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Estimation of the Expected Change in Domestic Human Salmonella Cases in Sweden in 2010, Given a Hypothetical Relaxation of the Current Salmonella Control Programme

Estimation of the Expected Change in Domestic Human Salmonella Cases in Sweden in 2010, Given a Hypothetical Relaxation of the Current Salmonella Control Programme

  • Helene Wahlström, 
  • Susanna Sternberg Lewerin, 
  • Kristian Sundström, 
  • Sofie Ivarsson
PLOS
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Abstract

The Swedish salmonella control programme has been very successful in reducing the number of salmonella infections in both humans and animals. However, the costs for the control have increased and it has thus been questioned if the control measures could be relaxed and, if so, what effect this would have on human and animal health. The aim of the present study is to evaluate the expected effects on human health of a relaxation of the Swedish control i.e. a substitution of the present programme with a programme similar to the ones present in Denmark or the Netherlands. Data from the year 2010 was used to illustrate this. It was assumed that the domestic exposure to salmonella would then become the same in Sweden as it was in Denmark or the Netherlands in that year. As official statistics on the number of reported salmonella cases are not comparable across European countries, data from five different sources were used to try to obtain comparable estimates of the domestic salmonella exposure in the three countries. The study shows that the number of reported domestic human salmonella cases in Sweden in 2010 would increase by approximately 900 to 2 400 cases in the Danish scenarios and 6 400 to 8 400 in the Dutch scenarios. Although uncertainty exists, it was concluded that the number of reported domestic salmonella cases would increase substantially in Sweden in case of a relaxation of the current control programme.

Introduction

A severe outbreak of S. Typhimurium in Sweden (SE) in 1953 that involved more than 9 000 people prompted the need for a control programme for salmonella. Since then, the strategy for control has been to prevent salmonella in any part of the production chain. The current Swedish control programme covers the entire food chain from feed to food [1]. Any finding of salmonella in animals, animal products or feed is notifiable according to the Swedish law on zoonoses (Zoonoslagen, SFS 2006:1039), and measures to eliminate/eradicate salmonella are taken at any positive finding. Restrictions are put on infected holdings until they can be declared free from salmonella. The SE salmonella control programme has been very successful in reducing the number of salmonella infections in both animals and humans. The prevalence among SE food producing animals has remained below 0.5% for decades [2]. In humans, salmonellosis is notifiable according to the Communicable Disease Act (Smittskyddslagen, SFS 2004:168). About 600–800 domestic human cases of salmonellosis are reported every year, corresponding to an incidence of 6–8 cases/100 000 inhabitants [3]. The domestic cases constitute only about 20% of all reported cases. Except for Finland and Norway, this low proportion of domestic cases is unique from an international perspective [1].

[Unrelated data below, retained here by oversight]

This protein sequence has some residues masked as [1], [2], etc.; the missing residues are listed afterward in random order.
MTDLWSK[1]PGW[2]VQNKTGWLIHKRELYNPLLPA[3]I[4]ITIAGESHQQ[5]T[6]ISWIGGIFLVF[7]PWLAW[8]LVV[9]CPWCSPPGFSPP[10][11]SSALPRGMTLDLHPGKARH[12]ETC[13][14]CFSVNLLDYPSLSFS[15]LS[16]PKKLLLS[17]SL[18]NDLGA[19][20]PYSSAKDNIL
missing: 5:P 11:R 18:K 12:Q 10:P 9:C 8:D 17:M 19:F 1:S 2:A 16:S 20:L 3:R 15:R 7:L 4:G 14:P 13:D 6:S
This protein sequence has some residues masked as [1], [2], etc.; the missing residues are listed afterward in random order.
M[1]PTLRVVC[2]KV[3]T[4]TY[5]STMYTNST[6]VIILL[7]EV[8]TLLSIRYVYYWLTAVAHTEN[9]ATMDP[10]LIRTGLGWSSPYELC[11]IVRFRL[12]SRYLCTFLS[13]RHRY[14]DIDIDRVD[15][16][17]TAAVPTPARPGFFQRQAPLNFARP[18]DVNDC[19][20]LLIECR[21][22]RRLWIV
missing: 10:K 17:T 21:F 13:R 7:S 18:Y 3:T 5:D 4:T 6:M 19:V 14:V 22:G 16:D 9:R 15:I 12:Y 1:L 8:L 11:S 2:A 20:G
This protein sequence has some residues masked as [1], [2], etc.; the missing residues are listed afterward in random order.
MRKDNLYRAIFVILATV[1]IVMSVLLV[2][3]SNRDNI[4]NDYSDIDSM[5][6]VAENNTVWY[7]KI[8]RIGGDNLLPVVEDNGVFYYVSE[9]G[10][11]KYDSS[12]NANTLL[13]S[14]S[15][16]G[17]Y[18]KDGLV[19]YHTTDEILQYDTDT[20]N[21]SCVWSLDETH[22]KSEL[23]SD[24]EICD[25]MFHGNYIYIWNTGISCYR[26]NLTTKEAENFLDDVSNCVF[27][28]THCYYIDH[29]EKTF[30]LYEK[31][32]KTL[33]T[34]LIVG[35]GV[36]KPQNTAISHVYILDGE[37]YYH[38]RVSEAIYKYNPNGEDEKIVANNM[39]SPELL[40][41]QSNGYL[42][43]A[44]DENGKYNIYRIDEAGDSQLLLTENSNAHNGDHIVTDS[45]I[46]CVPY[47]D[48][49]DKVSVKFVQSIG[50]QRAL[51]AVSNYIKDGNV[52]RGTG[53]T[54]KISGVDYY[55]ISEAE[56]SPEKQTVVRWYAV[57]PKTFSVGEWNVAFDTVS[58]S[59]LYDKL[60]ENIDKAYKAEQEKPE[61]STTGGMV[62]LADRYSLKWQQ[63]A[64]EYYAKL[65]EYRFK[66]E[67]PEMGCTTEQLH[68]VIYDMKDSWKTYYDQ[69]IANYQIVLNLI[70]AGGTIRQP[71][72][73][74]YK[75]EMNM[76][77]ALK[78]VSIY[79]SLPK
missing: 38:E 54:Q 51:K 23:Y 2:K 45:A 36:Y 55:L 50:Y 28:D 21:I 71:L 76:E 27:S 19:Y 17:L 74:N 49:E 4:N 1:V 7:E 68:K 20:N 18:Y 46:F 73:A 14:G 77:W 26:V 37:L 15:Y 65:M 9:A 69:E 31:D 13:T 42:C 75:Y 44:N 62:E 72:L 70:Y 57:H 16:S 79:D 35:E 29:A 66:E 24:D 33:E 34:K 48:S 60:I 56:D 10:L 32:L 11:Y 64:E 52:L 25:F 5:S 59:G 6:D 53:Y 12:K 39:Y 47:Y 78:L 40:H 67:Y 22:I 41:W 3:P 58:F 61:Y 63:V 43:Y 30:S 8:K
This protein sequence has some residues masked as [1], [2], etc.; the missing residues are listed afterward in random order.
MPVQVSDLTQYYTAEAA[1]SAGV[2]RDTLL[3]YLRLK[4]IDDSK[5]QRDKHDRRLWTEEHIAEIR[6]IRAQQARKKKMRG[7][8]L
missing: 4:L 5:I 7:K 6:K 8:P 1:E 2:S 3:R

An evaluation of the control programme was performed in 1993 where it was concluded that the control was cost effective [4]. However, since then the costs have increased and it has been questioned if the control measures could be relaxed and, if so, what effect this would have on human and animal health. The aim of the present paper was to evaluate what effect a relaxation of the SE programme would have on the number of domestic human cases of salmonella. As the current situation is considered dependent on the comprehensive national programme, it is not possible to evaluate the effect of changes of parts of the present programme. Instead, a scenario approach was used, where the expected effects of a hypothetical change from the current SE control programme to two other existing programmes were evaluated. The results were expressed as the expected change in the number of reported domestic human cases in SE.